Category Archives: Transitioning

Breaking One of the Detangling Commandments



Okay, so I may be (figuratively) hung, drawn, and quartered for this one. Alright … alright … I’m being dramatic. But … I’m about to suggest something that will probably go counter to a “natural hair” great commandment that most have probably read over and over again.


See, what had happened was … I’ve been detangling from TIPS to ROOTS for forever. Aaaaaaand, it has served me well for the most part. But, the last few wash days, I started breaking this rule. Let me premise this by saying that I primarily use my fingers and only pull out the Ouidad Double Detangler once my hair is pretty thoroughly detangled. However, my detangling sessions were becoming more tedious and lengthy due to the length of my hair. I would slather on tons of conditioner, but starting from the tips resulted in me having to work the shed strands in each section down the length of my hair over and over … AND OVER again.

allmylifedetangle(Please excuse the possessive “natural’s” that should be a plural.
I didn’t make this. LOL!)

I began to realize that the worst matting was occurring at the roots of my hair and that if I loosened the tangles and shed hair there first, it was taking me less time to detangle, and less time = less manipulation. The trick of it is that I don’t finger detangle DOWN the length of my hair first. I detangle by pulling the strands APART. I’ve seen this referred to as “wish-boning” since you are pulling the strands apart like you would a wishbone (but more gently, of course). This provides space in the hair to allow shed/broken strands to glide out and it also helps loosens knots rather than tightening them. So, I work the strands apart at the roots, THEN I pull loose hair out of and/or down my hair.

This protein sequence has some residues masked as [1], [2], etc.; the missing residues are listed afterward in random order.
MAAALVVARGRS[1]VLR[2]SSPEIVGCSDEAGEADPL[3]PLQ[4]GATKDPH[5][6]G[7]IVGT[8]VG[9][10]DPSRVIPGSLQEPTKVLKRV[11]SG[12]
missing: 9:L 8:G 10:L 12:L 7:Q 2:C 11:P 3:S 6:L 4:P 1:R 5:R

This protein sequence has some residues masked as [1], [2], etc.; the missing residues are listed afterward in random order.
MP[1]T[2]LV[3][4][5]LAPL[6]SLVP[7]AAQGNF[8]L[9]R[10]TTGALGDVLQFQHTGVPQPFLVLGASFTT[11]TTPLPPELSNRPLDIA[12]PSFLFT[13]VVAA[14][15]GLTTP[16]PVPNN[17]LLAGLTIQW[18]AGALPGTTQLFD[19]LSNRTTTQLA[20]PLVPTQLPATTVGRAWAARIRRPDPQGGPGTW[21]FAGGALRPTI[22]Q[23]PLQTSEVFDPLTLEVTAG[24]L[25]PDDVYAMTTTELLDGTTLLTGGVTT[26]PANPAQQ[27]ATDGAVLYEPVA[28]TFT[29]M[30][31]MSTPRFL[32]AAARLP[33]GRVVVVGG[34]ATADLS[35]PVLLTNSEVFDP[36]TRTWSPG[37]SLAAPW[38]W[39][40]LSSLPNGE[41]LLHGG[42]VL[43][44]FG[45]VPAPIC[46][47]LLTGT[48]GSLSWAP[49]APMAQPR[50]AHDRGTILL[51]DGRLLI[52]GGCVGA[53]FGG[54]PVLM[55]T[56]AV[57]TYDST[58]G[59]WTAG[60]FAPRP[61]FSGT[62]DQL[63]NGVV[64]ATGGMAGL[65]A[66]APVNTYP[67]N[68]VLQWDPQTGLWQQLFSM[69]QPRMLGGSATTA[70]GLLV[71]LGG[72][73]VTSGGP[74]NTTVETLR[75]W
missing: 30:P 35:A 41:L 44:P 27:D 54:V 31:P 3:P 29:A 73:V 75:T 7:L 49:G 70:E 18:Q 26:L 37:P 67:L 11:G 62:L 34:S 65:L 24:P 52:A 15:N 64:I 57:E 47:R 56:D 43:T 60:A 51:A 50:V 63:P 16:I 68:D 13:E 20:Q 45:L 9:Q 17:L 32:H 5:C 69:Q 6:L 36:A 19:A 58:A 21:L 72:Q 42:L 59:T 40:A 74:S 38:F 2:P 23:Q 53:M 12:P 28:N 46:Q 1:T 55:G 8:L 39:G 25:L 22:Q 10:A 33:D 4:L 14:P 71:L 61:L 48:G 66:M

Now, I definitely wouldn’t suggest trying the roots to tips approach with a comb as you may end up with more hair in it than on your head.  But, if you finger detangle exclusively or prior to using a tool, than you may find that the roots to tip approach hastens the end of your detangling sessions. And, if you so desire, you can use a comb or brush from tips to roots to polish off the job.



Do you detangle from tips to roots or roots to tips? What techniques have eased your detangling sessions? 


Transitioning Series: Protective Styling with Braid/Twist Extensions


Michelle_HappilyEverNaturalby Michelle of Happily Ever Natural

Hey Naturalista’s!!! Transitioning? Don’t know what to do with your hair? Want something new? That will be low manipulation? Nothing is working for you? Ready to relax it? STOP RIGHT THERE IN YOUR TRACKS!! DON’T DO IT!!! Why not put your hair away for a few weeks so you don’t have to bother it? Protective styling is your answer!!!! Protective styling is any hairstyle that helps protect the hair from over-manipulation. Also, protective styles protect your hair from extreme weather, both hot and cold, and it prevents the hair from drying out. When you protective style, you are giving your hair a “break.” Many install a protective style so that they can go days, weeks, or a few months without having to do their hair!